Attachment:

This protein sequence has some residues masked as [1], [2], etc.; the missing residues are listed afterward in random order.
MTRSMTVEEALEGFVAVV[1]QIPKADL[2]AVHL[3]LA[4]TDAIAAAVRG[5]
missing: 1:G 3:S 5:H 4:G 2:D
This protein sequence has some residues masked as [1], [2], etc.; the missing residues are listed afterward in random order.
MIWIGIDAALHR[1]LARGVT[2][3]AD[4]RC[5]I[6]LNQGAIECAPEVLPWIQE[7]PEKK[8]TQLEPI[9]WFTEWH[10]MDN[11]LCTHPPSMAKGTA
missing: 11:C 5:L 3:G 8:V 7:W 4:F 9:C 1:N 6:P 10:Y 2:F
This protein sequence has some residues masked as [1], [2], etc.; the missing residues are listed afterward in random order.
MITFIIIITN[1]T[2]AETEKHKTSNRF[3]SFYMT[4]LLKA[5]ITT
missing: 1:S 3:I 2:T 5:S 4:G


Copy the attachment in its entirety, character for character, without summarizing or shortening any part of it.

This protein sequence has some residues masked as [1], [2], etc.; the missing residues are listed afterward in random order.
MTRSMTVEEALEGFVAVV[1]QIPKADL[2]AVHL[3]LA[4]TDAIAAAVRG[5]
missing: 1:G 3:S 5:H 4:G 2:D
This protein sequence has some residues masked as [1], [2], etc.; the missing residues are listed afterward in random order.
MIWIGIDAALHR[1]LARGVT[2][3]AD[4]RC[5]I[6]LNQGAIECAPEVLPWIQE[7]PEKK[8]TQLEPI[9]WFTEWH[10]MDN[11]LCTHPPSMAKGTA
missing: 11:C 5:L 3:G 8:V 7:W 4:F 9:C 1:N 6:P 10:Y 2:F
This protein sequence has some residues masked as [1], [2], etc.; the missing residues are listed afterward in random order.
MITFIIIITN[1]T[2]AETEKHKTSNRF[3]SFYMT[4]LLKA[5]ITT
missing: 1:S 3:I 2:T 5:S 4:G